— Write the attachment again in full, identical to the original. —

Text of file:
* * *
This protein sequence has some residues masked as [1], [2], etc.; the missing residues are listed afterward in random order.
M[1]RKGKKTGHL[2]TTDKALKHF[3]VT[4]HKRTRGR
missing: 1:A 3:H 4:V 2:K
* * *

This protein sequence has some residues masked as [1], [2], etc.; the missing residues are listed afterward in random order.
M[1]RKGKKTGHL[2]TTDKALKHF[3]VT[4]HKRTRGR
missing: 1:A 3:H 4:V 2:K